Why 140 Characters, When One Will Do? Tracing The Emoji Evolution The smiley face and heart icons popular in text messages predate today's smartphones. To trace their roots, you have to go back to Japan in the mid-1990s, when pagers were all the rage with teens.

Why 140 Characters, When One Will Do? Tracing The Emoji Evolution

Why 140 Characters, When One Will Do? Tracing The Emoji Evolution

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You may have heard that 250 more emojis, the little smiley face icons and other symbols you can send in text messages, are coming to a cellphone near you.

The story of the emoji starts in Japan in the mid-1990s. Back then, pagers were all the rage with teenagers.

The ability to send an image of a cartoon heart was one of the special features on Docomo pagers. That's widely believed to be the first instance of an emoji.

"I first used emoji in the late 1990s," says Takehiro Ariga, an editor at the Japanese trend magazine Nikkei Trendy. "I was a high school student, and that was my first mobile phone."

Ariga says emojis caught on like wildfire in Japan because they helped clarify the meaning of text messages and avoid misunderstandings. "It is very natural that people want to communicate in other ways other than normal characters," Ariga says.

Docomo added more and more symbols. But back then, Docomo emojis worked only on Docomo phones. The company's competitors had their own characters. And when texts were exchanged across different devices, users saw "garbage characters."

In the mid-1990s, Japanese telecom giant Docomo sold pagers that were all the rage.


Enter the Unicode Consortium. The group manages the Unicode Standard, which contains code for displaying characters like letters, math symbols and Chinese pictograms. It's meant to ensure messages sent on phones and computers appear the same on both ends.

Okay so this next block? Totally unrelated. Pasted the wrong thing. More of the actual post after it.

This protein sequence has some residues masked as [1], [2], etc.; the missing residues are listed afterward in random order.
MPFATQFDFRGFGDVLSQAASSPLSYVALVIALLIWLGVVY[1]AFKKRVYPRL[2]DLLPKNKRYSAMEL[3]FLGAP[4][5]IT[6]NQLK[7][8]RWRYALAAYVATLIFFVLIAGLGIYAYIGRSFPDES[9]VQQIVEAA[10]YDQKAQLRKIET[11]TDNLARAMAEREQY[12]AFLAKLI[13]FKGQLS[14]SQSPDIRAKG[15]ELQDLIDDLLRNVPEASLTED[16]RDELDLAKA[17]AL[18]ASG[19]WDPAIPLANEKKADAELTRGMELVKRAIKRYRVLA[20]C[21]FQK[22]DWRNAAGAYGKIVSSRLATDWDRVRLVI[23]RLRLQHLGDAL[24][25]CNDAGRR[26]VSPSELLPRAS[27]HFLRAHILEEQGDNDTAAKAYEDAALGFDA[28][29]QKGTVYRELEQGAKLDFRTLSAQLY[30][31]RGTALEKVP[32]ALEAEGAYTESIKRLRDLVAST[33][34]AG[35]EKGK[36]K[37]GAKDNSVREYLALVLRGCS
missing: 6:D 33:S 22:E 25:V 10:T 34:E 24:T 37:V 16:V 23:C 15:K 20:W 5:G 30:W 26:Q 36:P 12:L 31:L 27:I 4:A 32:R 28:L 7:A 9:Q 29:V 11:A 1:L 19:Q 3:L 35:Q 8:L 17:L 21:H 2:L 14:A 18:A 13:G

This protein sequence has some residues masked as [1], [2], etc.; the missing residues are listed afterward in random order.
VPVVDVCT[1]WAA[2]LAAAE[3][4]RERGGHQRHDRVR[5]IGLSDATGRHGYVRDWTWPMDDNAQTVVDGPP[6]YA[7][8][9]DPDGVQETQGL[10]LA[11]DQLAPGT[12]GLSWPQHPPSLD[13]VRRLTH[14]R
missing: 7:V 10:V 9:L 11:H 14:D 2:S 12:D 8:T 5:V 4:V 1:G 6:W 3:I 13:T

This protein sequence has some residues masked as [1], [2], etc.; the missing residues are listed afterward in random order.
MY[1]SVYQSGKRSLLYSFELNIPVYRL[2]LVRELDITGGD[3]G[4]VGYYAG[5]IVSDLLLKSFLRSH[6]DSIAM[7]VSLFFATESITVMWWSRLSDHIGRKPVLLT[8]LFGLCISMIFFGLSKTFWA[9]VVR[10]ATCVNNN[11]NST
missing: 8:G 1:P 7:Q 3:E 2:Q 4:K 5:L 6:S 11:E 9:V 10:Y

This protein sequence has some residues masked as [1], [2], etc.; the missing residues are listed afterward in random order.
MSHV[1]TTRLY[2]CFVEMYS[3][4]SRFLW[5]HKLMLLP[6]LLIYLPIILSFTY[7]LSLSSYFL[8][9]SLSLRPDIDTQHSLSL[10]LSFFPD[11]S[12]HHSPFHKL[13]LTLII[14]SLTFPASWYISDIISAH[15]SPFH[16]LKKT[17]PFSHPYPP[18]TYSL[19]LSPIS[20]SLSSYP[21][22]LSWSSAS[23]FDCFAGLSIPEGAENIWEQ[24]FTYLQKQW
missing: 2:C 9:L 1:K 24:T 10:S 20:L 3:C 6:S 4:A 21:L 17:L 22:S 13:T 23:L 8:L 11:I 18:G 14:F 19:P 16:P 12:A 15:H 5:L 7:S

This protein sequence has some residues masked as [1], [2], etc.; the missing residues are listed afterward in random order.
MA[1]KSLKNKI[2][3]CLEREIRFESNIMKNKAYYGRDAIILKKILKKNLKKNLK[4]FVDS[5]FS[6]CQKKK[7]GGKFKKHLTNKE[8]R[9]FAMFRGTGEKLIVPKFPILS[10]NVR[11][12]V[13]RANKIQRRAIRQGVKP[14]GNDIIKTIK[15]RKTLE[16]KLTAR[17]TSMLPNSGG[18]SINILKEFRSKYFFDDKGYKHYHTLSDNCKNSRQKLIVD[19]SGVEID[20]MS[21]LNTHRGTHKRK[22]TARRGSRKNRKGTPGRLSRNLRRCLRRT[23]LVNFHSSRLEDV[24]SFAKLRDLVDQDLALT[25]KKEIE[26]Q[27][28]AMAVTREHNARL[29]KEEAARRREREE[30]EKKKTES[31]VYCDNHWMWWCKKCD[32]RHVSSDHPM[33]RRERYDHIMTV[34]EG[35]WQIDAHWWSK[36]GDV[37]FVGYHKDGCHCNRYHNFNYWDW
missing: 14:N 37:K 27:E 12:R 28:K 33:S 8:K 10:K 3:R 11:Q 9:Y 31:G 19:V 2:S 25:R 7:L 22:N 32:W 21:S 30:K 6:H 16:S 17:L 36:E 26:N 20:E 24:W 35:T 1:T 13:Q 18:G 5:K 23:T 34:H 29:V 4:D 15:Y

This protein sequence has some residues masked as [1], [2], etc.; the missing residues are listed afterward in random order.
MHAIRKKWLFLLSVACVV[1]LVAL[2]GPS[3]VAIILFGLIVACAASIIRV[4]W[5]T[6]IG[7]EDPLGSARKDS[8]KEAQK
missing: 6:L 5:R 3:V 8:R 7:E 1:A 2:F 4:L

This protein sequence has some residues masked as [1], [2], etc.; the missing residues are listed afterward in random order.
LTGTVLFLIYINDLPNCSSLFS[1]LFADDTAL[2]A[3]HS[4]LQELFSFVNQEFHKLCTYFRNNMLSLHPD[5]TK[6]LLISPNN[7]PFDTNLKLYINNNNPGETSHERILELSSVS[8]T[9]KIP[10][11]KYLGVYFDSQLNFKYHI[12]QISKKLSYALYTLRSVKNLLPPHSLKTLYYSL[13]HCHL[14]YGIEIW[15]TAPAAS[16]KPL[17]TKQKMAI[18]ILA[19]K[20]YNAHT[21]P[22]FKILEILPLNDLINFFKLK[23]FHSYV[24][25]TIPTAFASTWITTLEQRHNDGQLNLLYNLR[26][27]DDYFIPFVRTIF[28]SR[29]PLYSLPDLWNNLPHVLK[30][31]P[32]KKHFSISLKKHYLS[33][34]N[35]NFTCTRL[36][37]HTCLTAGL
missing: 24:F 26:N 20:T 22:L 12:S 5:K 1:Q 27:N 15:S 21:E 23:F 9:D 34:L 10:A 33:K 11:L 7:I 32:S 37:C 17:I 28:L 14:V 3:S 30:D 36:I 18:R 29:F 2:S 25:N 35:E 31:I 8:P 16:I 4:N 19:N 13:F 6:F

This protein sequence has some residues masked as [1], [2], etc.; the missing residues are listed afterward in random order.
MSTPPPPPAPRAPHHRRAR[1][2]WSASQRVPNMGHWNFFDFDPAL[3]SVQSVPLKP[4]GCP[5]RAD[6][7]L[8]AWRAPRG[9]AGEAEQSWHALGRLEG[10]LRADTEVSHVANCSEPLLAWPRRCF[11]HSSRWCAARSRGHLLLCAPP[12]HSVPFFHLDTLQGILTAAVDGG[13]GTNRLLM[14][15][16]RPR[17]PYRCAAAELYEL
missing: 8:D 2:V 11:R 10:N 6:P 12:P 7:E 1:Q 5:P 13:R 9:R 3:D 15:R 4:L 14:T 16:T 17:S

"It's intended to cover all characters for all languages that have ever been written down through all of history," says Ken Whistler, a technical director at the Unicode Consortium.

That means everything from the letter A to ancient Egyptian hieroglyphics. So the problems faced by Japanese consumers when their kitten emoji text messages showed up as junk characters on their friends' phones spurred the consortium to add emojis to its Unicode Standard.

"The work on that actually started in 2007 and it took until 2010 when the first big collection of those got added to the standard," Whistler says.

Since then, the collection has been updated. Apple added a Unicode emoji keyboard to iOS 5 in 2011. And the rest is history.

As for the new batch of emojis? There are 250 being rolled out over the summer. Some of the new ones: a "chipmunk," a "man in business suit levitating" and the Hindu religious symbol "Om." There's also one that promises to be universally understood: "Reversed hand with middle finger extended."